Since the discovery of organic materials with conducting properties, about three decades ago, organic optoelectronics has evolved into a dynamic field of applied research and industrialization. Due to their outstanding material properties compared to traditional inorganic semiconductors, organic semiconductors are anticipated to impact strongly on the future development of semiconductor technology. For example, polymer semiconductor devices are mechanically flexible, comparatively easy to process at low-cost allowing customer-designed manufacturing. A bright future is forecasted for organic LEDs. Various applications ranging from organic displays, organic solid-state-lighting, to integrated sensor systems are expected to produce a huge impact on our future daily life. In this lecture a survey on organic optoelectronics will be presented by exposing the participant to the basics of organic-LEDs, -photodetectors, -field-effect transistors and their combination to integrated systems. The device physics and required production technologies like screen-, ink-jet-, gravure-printing of polymeric semiconductors materials will be discussed in the context of potential future applications and markets.
The course addresses a technologically interested audience coming from industry as well as from universities.
Giovanni Nisato, Ton Offermans, Nenad Marjanovic and Rolando Ferrini.
Giovanni Nisato is the Section Head Polymer Optoelectronics of CSEM Basel . His interests cover a wide range of organic semiconductors systems. In his previous positions at Philips Research in the Netherlands, he had the opportunity to lead several innovative projects, ranging from flexible large electronics for display applications to electronically-driven drug delivery devices. Aiming to advance the field of flexible polymer OLED displays, he formed and coordinated the EU-funded FLEXled consortium from 2002 to 2005. Previous polymer science research experience involves governmental lab work at NIST Gaithersburg, USA. Giovanni Nisato holds a PhD. in physics from the ULP Strasbourg, France.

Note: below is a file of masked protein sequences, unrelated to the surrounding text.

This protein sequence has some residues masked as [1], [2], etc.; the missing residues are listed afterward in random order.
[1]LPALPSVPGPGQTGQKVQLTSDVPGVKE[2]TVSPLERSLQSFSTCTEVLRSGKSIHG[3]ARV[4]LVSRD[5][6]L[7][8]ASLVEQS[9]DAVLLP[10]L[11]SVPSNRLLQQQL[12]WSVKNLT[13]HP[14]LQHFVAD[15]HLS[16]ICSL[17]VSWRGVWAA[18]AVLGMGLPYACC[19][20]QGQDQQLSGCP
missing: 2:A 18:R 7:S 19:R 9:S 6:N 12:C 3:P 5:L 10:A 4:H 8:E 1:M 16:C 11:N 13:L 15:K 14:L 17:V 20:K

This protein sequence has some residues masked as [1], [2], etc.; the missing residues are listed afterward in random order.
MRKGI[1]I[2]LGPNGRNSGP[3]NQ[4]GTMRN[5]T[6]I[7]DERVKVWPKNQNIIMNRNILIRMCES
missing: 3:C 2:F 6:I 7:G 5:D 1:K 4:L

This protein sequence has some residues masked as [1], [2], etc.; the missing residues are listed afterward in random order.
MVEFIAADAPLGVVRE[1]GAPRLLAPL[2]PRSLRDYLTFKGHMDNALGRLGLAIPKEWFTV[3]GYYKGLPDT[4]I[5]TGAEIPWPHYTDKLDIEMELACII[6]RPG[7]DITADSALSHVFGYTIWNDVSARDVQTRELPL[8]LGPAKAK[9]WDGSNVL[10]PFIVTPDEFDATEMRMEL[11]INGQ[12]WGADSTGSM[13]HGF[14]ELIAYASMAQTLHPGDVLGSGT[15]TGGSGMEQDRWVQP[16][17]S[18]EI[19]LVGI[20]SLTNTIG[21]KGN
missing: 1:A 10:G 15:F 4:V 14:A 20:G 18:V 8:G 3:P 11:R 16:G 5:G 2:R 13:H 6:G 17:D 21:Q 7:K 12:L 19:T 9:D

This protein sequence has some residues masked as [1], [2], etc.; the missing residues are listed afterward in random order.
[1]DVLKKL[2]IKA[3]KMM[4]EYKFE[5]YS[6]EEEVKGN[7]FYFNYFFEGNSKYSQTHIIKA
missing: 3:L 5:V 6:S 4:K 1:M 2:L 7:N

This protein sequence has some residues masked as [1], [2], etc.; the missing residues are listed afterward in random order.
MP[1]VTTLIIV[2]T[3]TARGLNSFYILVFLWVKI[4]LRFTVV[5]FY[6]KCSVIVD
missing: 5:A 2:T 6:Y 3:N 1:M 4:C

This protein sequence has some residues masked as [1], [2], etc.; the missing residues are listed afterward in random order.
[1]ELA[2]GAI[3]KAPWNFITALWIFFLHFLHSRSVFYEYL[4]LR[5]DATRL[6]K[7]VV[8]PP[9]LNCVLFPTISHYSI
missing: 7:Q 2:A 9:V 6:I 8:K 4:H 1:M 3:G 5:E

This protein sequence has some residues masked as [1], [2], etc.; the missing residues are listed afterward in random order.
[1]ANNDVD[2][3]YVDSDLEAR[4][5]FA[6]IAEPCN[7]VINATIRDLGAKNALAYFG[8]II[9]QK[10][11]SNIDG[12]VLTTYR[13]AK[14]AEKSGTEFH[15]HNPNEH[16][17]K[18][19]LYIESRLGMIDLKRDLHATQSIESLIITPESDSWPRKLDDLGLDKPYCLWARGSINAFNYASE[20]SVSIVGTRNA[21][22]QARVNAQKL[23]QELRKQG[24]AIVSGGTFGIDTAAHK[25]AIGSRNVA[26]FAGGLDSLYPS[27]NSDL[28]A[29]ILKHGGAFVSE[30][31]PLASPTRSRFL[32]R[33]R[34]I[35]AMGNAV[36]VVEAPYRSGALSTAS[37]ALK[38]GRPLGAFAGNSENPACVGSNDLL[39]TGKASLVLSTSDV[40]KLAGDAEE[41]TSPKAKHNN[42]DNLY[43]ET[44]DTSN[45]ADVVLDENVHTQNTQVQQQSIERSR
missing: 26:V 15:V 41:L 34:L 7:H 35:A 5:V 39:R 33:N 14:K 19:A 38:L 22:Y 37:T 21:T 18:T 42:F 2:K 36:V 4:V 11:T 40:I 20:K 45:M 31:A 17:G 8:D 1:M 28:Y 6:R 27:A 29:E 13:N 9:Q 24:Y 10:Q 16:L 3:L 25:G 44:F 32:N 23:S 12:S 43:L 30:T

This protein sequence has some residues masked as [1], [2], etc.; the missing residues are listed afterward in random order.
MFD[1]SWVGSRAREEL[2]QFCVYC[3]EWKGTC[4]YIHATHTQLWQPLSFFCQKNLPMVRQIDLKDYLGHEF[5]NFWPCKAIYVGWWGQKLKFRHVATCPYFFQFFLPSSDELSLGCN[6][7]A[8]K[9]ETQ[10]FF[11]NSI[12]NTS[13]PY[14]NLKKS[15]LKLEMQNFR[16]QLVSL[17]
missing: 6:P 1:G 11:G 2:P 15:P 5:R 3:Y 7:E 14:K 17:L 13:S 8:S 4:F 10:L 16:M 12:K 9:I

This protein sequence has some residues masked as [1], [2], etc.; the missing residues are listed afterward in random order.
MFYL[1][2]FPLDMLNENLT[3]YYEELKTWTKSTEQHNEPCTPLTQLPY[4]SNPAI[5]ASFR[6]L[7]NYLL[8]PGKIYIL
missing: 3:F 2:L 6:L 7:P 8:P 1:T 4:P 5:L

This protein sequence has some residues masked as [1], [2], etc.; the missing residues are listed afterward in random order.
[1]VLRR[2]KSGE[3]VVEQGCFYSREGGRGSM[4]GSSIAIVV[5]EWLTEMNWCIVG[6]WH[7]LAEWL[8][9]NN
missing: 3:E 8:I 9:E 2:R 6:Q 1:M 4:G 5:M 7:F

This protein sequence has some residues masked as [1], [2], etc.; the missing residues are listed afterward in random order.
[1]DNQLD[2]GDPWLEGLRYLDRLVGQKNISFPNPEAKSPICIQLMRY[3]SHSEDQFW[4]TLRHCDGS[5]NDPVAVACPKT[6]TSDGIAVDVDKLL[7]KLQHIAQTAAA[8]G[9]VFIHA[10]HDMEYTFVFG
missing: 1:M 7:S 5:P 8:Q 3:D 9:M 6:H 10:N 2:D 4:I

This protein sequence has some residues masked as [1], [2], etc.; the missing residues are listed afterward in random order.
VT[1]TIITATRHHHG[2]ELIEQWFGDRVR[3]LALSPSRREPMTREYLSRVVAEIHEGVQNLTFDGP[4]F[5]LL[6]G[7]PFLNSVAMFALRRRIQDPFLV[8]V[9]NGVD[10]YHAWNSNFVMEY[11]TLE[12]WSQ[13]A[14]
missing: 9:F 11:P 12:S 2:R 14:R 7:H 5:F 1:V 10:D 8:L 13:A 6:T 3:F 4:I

Nenad Marjanovic is working in the Polymer Optoelectronic group at the CSEM’s division in Muttenz, Switzerland in the field of Large Area Printed Electronics. He received the M.S. degree in materials science at the University of Belgrade, Serbia and the Ph.D. degree in technical sciences at the Johannes Kepler University Linz, Austria. Previous to his working with CSEM he co-founded the company plastic electronic GmbH in Linz, Austria and worked with the group of Prof. Reinhard R. Baumann at the Chemnitz University of Technology and the Fraunhofer Institute for Electronic Nano Systems ENAS in Chemnitz, Germany.
Ton Offermans is a senior R&D engineer in the Polymer Optoelectronics Section of CSEM. He studied applied physics at the University of Technology Eindhoven and received his PhD degree in the field of organic photovoltaics. Before joining CSEM he has worked as researcher on light emitting tiles at Materia Nova, asbl. At CSEM he is leading the research on OPV. He is work package leader in the FP7 project SUNFLOWER.
Rolando Ferrini is working as Project Manager at CSEM SA in the Polymer Optoelectronics Group headed by Dr. Giovanni Nisato since 2011. In 1999, he obtained his PhD degree at the UniversitàdegliStudi di Pavia, Pavia, Italy, in theOptical Spectroscopy Group headed by Prof. Giorgio Guizzettiwith a thesis on the optical properties of III-V semiconductor materials for electronics and optoelectronics. From 2000 to 2004, he worked as Research Associate at the Swiss Federal Institute of Technology (EPFL), Lausanne, Switzerland, in the Photonic Crystal Team of the Semiconductor Device Physics Laboratory headed by Prof. Marc Ilegems and Dr.RomualdHoudré, where he studied the optical properties of semiconductor-based photonic crystal devices. From 2000 to 2004, as Senior Research Associate, he joined the EPFL Laboratory of Optoelectronics of Molecular Materials headed by Prof. LiberoZuppiroli, where he was in charge of the activities on organic devices for optics, photonics and lighting. In particular, in the framework of a research agreement between EPFL and ILFORD Imaging Switzerland GmbH, he was responsible for an R&D antenna located on the company site. There, he coordinated the activities of a mixed industrial-academic group (5 R&D engineers and 5 academic researchers) working on the validation and the technology transfer of the ILFORD roll-to-roll printing techniques for optical and lighting applications.